January 25, 1992 - Lee Hixon becomes the first woman to fly the Gemini twin-engine helicopter

September 12, 1992 - Dr. Mae C. Jemison blasted into orbit aboard the space shuttle Endeavor to become the first woman of color to go into space.
Dr. Mae C. Jemison

April 1993 - NASA astronaut Ellen Ochoa becomes the first Hispanic American woman in space

May 13, 1993 - Kathryn (Kay) Patricia Hire became the first female in the United States assigned to a combat aircrew when she reported to Patrol Squadron Sixty-Two (VP-62). Hire was selected as a NASA astronaut in December 1994.

1994 - Vicki Van Meter, age 12, becomes the youngest pilot to make a transatlantic flight in a Cessna 210
Vicki Van Meter

April 21, 1994 - Maj. Jackie Parker becomes the first U.S. woman to be qualified in a F-16 combat fighter

July 1994 - Chiaki Mukai becomes the first Japanese woman in space on STS-65.

February 3-11, 1995 - STS-63: Eileen Collins became the first woman Space Shuttle pilot.
Eileen Collins

June/July 1995 - Bonnie Dunbar and Ellen Baker are among the first American crew to dock with the Russian space station

August 17, 1996 - Claudie Haignere becomes the first female French astronaut on Soyuz TM-24.
Claudie Haignere

September 26, 1996 - STS-79: Shannon Lucid returns from Mir after setting U.S. record for continuous stay in space and beginning a more than two-year continuing U.S. presence in space. Lucid also is the first woman to be awarded the Congressional Space Medal of Honor.
Shannon Lucid

May 1998 - Nearly 2/3 of the flight control team for STS-95 were women, including the launch commentator, Lisa Malone, the ascent commentator, Eileen Hawley, the flight director, Linda Ham, and the communicator between crew and mission control, Susan Still.

August 4, 1997 - Jane Garvey becomes the first female administrator of the U.S. Federal Aviation Administration
Jane Garvey

December 1998 - NASA astronaut Nancy Currie completes the first task in assembling the International Space Station

July 22-27, 1999 - STS-93 launched and NASA astronaut Eileen Collins becomes the first woman to command a space mission aboard the space shuttle Columbia.

September 6, 2000 - Jennifer Murray became the first woman to make a solo flight around the world in a helicopter. The journey took 99 days.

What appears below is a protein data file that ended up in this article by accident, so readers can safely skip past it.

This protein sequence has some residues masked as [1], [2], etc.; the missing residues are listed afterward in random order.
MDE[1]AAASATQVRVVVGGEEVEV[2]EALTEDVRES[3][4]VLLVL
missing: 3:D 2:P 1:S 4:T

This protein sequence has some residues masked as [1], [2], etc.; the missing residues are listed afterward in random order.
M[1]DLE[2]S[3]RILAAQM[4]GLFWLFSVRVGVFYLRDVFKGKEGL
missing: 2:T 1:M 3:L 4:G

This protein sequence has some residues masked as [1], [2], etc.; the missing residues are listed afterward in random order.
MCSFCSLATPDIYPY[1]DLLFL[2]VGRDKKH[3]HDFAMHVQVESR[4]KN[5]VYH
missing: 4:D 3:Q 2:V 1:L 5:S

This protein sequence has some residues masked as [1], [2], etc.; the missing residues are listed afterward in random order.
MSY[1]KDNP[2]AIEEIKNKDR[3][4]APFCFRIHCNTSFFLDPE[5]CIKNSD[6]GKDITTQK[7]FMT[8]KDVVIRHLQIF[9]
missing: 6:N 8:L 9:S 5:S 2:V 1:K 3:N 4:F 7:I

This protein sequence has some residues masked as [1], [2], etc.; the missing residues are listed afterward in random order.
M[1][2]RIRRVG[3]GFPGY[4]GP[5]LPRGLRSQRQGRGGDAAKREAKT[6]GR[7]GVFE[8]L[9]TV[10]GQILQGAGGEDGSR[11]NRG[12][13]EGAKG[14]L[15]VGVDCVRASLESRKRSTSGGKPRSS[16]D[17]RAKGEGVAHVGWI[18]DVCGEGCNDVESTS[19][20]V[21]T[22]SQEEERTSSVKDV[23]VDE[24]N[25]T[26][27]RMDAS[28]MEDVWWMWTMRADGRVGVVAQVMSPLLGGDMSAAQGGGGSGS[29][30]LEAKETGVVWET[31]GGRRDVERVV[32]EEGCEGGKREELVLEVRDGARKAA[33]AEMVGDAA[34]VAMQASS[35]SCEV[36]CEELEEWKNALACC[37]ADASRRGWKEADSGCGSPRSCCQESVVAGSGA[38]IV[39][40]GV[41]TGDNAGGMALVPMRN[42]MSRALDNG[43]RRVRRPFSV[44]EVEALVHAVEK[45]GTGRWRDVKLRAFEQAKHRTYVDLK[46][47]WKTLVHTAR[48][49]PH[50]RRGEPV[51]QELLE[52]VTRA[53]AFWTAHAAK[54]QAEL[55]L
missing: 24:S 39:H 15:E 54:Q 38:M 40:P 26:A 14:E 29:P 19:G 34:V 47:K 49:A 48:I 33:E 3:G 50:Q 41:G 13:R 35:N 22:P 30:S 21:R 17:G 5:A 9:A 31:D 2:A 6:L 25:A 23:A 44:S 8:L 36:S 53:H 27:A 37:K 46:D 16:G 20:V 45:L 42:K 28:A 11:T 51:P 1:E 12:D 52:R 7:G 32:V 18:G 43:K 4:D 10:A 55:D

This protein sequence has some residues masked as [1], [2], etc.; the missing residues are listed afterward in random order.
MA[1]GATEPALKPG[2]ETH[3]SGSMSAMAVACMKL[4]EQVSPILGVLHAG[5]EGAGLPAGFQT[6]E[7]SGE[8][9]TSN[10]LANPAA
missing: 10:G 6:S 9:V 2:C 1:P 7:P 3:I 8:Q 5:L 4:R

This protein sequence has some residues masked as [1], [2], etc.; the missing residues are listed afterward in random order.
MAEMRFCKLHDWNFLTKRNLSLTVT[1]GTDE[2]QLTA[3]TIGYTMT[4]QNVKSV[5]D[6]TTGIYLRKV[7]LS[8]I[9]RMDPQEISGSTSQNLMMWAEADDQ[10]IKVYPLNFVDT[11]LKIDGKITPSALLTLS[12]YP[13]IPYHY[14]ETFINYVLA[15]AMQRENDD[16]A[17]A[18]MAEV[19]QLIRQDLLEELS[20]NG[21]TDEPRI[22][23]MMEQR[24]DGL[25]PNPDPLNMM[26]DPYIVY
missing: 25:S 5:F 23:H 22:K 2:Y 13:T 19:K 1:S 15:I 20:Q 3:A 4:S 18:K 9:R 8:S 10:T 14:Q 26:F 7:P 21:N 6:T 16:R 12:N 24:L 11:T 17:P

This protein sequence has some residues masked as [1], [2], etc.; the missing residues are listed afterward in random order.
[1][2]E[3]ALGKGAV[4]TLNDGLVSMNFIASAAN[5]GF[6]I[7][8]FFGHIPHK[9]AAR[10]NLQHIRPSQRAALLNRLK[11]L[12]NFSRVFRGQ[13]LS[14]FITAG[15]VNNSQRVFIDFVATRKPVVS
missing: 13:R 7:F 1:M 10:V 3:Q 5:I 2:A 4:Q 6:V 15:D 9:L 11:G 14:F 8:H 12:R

May 24, 2001 - Polly Vacher touches down in Birmingham, England and becomes the first woman to circumnavigate the globe in a small plane via a Pacific Ocean route that took her to Australia

November 14, 2005 - Shana Dale becomes the first female deputy administrator of NASA, becoming the highest-ranking woman at NASA in its history
Shana Dale

March 2006 - Maj. Nicole Malachowski debuted as the first woman pilot selected to fly in any American military demonstration team, the Air Force Demo Squadron better known as the Thunderbirds, flying F-16Cs.
Nicole Malachowski

September 28, 2006 - The world's first female tourist, Anousheh Ansari, landed after a 10-day trip to the International Space Station (ISS). Launched on September 18, 2006 from Baiknour, Iranian-born U.S. Citizen Ansari spent eight days at the ISS and carried out human physiology experiments for the European Space Agency (ESA). Ansari travelled to the station onboard Soyuz TMA-9.
Anoush Ansari

June 22, 2007 - NASA astronaut Sunita Williams set women's record of consecutive time in space of 194 days, 18 hours and 58 minutes aboard STS-117, the International Space Station and STS-118. Williams, born in Euclid, OH, broke the record of 188 days set by NASA astronaut Shannon Lucid. Lucid lived aboard the Russian Space Station Mir in 1996.
Barbara Morgan, Sunita Williams, Pamela Melory, Peggy Whitson

October 12, 2007 - Peggy Whitson becomes the first female commander of the space station during Expedition 16.
Peggy Whitson

October 25, 2007 - Peggy Whitson and Pam Melroy became the first two women to command spacecraft in space concurrently. Whitson was the space station commander, and Melroy was commander of space shuttle Discovery on its STS-120 mission.
Peggy Whitson and Pam Melroy

December 2007 - NASA astronaut Peggy Whitson set the record for the total number of spacewalking hours for women in space in December 2007. She completed five spacewalks during two different expeditions to the International Space Station for a total of 39 hours and 46 minutes.

January 1, 2008 - Dr. Wanda Austin took over as CEO at The Aerospace Corp., becoming the aerospace and defense industry's first African-American female CEO
Dr. Wanda Austin

April 8, 2008 - Yi So-yeon becomes the first Korean in space on the Soyuz TMA-12.

April 16, 2008 - Peggy Whitson breaks Mike Foale's record for cumulative time in space for a U.S. astronaut of 374 days in space. She lands Saturday, April 19, 2008, with a total of 377 days in space, on two flights, ranking 20th all-time.

April 19, 2008 - The return of the Expedition 16 crew from the International Space Station is an historic moment for women in aerospace. Aboard the Soyuz is Commander Peggy Whitson, Flight Engineer Yuri Malenchenko and spaceflight participant So-yeon Yi. It's the first time women outnumbered men on a spacecraft.

May 2008 - Maj. Jennifer Grieves is the first female helicopter aircraft commander in the history of Marine One, the HMX-1 helicopter the president of the United States flies on.

July 16, 2009 - An all-female crew piloted Marine One on the last day of Maj. Jennifer Grieves rotation as the first female pilot of Marine One, the presidential helicopter. Her co-pilot was Major Jennifer Marine. Sgt. Rachael Sherman was the crew chief.
Jennifer Grieves, Rachael Sherman, Jennifer Marino

September 29, 2009 - NASA astronaut and Expedition 20/21 Flight Engineer Nicole Stott becomes the first woman to tweet from space, as @Astro_Nicole.

October 2009 - Peggy Whitson becomes the first woman to serve as chief of NASA's Astronaut Office.